Morningstar to Move New York Office to 4 World Trade Center
September 18, 2014
Silverstein Properties announced today that leading independent investment research provider Morningstar, Inc. has signed a 10-year, 30,000 square foot lease at 4 World Trade Center. The company Read more...

Planned World Trade Center Performance Center Gets a Critical $1 Million

The curtain just came closer to rising on the proposed World Trade Center Performing Arts Center on Thursday, when the Lower Manhattan Development Corporation voted to release $1 million to staff the next phase of planning.

“[This] means that we can continue our studies to really tightly inform us of the cost of the building,” Maggie Boepple, a veteran Albany lobbyist charged with planning the center, said after the vote. “You need that number before you can start publicly fundraising.”

The LMDC, formed after Sept. 11 to oversee federal revitalization funds for Lower Manhattan, voted in 2010 to allocate $100 million to the PAC ($1 million for staffing and development costs and $99 million towards construction). But until this week it had yet to release any of those funds for use.

Board chairman Avi Schick withdrew a proposal last September to release the funds because of continued uncertainty over where the rest of the funding for the Frank Gehry-designed center—most recently estimated to cost $450 million—would come from.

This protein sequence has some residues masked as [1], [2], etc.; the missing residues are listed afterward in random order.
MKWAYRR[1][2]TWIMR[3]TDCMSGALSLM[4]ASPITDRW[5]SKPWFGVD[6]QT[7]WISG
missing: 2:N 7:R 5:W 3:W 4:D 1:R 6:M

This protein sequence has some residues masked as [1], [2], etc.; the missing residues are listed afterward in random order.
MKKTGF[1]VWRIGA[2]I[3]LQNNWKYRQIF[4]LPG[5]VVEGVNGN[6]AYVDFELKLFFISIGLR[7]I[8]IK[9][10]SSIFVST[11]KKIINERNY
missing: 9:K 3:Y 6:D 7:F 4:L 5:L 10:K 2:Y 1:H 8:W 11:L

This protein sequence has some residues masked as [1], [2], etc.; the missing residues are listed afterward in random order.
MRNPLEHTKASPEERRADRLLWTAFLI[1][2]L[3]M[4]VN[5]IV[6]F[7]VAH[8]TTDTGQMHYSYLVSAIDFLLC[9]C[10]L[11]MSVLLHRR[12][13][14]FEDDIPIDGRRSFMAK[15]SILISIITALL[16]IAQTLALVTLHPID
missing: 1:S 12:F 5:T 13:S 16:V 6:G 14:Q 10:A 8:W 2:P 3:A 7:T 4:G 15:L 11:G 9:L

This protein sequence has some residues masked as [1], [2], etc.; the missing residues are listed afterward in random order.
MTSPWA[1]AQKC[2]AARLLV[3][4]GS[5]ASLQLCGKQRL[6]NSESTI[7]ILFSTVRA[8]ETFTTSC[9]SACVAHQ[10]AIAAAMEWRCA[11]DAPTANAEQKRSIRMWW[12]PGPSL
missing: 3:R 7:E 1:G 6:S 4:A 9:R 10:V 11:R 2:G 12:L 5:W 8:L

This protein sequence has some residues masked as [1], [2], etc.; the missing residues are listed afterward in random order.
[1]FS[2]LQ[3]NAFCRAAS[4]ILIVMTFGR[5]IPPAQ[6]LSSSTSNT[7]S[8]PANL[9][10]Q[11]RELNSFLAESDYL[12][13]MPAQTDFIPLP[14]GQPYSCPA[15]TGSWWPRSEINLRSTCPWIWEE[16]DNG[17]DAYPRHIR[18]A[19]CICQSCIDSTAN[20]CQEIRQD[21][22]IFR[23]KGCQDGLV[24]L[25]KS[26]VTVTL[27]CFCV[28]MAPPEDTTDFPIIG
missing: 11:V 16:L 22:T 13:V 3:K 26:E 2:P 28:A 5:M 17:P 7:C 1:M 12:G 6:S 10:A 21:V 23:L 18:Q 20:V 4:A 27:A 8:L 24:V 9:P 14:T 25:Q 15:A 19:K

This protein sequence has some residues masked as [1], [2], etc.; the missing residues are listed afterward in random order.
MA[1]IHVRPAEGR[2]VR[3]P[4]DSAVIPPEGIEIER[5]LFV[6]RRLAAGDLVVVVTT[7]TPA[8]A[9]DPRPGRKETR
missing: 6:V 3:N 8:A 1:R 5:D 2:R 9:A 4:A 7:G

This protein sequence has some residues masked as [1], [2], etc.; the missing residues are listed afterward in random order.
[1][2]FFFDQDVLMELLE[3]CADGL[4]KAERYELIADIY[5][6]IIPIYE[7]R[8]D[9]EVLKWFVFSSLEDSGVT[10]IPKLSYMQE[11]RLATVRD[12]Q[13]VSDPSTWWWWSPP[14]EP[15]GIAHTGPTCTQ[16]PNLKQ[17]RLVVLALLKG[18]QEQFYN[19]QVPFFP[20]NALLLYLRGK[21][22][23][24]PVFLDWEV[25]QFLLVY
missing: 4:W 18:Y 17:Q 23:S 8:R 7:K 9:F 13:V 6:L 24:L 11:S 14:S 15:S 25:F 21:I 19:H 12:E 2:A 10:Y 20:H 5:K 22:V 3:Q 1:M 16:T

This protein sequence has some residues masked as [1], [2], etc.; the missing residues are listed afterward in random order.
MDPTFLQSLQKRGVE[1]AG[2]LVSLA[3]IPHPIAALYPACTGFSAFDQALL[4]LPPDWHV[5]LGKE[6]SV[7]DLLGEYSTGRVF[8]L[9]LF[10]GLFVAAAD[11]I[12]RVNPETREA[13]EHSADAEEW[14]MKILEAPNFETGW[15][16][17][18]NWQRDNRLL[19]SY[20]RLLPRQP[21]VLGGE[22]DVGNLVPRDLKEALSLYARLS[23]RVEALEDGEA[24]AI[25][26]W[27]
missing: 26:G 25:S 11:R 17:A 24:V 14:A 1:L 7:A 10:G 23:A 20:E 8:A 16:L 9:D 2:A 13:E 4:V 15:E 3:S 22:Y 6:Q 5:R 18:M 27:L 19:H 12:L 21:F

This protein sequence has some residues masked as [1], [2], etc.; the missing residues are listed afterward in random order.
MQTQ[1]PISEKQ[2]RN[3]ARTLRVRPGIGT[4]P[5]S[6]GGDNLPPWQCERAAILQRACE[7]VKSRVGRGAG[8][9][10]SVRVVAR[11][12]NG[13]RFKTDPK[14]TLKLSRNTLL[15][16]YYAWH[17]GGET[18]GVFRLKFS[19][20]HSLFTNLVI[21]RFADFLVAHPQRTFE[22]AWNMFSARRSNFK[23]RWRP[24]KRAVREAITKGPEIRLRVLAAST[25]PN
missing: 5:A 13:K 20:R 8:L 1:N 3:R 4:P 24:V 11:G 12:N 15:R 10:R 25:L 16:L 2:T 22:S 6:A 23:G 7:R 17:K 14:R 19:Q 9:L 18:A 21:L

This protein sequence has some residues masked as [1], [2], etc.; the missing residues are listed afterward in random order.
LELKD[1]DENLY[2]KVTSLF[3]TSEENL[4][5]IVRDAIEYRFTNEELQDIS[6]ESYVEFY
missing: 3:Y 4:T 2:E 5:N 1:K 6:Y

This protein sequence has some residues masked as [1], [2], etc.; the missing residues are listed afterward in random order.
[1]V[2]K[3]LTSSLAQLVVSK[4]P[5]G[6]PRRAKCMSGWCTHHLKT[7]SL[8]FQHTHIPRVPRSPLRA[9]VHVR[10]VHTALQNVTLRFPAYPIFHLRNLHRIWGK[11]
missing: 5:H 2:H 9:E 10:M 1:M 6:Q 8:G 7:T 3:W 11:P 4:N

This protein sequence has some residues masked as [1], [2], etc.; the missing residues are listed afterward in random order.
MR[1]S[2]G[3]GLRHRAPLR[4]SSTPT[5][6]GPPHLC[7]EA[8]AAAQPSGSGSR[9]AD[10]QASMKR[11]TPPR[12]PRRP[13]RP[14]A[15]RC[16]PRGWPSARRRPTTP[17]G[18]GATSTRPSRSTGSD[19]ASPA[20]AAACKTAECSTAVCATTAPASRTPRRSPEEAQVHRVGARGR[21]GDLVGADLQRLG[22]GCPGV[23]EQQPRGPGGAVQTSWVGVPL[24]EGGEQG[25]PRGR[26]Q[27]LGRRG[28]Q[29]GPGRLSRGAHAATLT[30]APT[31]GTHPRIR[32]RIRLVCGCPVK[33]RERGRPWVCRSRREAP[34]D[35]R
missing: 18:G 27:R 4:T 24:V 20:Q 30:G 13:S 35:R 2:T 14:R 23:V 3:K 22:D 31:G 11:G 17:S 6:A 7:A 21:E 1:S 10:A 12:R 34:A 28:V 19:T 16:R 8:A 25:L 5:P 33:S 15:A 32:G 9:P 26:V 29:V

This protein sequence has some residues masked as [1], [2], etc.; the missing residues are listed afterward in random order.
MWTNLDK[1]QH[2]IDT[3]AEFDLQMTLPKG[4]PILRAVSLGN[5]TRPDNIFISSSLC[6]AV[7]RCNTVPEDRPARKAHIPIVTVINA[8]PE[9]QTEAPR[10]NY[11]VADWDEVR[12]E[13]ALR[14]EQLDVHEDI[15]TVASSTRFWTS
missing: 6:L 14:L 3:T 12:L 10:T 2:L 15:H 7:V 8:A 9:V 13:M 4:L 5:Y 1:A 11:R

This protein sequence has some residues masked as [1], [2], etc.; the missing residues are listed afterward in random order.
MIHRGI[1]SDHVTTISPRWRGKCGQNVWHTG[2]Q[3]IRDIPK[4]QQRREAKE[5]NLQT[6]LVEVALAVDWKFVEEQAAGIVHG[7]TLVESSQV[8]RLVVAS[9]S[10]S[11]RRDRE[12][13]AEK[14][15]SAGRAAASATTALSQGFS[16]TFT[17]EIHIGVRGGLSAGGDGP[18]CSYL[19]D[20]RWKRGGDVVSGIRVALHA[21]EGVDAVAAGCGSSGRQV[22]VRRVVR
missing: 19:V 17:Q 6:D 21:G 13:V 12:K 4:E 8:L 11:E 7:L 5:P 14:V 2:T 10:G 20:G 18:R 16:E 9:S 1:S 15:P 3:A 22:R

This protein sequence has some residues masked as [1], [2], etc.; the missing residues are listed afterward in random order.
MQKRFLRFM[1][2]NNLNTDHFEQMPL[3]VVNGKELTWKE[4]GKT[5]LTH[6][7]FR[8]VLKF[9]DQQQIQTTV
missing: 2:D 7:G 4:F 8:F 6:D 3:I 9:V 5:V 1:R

"Until we understand what it is really going to cost, and how we are going to pay for it, there is hesitancy to commit significant additional funds," LMDC President David Emil told the Trib in an interview in December.

Both Boepple and Schick declined to specify what, if anything, had changed since the September meeting.

“We have had a lot more discussions so that clearly had an effect,” Boepple said.

A final cost estimate for the center won’t be ready until more studies have been completed, said Boepple, who is one of two full-time employees at the PAC.

But in a December presentation to Community Board 1, Boepple said the PAC board had been working to reduce construction costs by eliminating such features as offices and classrooms.

“We have substantially down-scaled the building from when I got there, which was unsupportable,” she said at the time.

Although the behind the scenes negotiations that led up to the vote are vague, Boepple said she is clear about what she will do right away.

“The next step is for me to call Frank Gehry right now,” Boepple said with a grin, adding that she would tell him to, “Get going on the massing study ... That is the absolute next step.”

Community Board Chair Catherine McVay Hughes, a major supporter of the center, praised the funding vote as an important step moving forward. She was recently appointed to the LMDC board, but will not start serving on it until next month.

“It’s been long awaited,” McVay Hughes said of the funding.

Assembly Speaker Sheldon Silver also lauded the decision, saying in a written statement that the PAC will be “a vibrant cultural center for our Downtown community.”

“I think everybody feels good about releasing this money and letting everybody continue their work,” Schick said.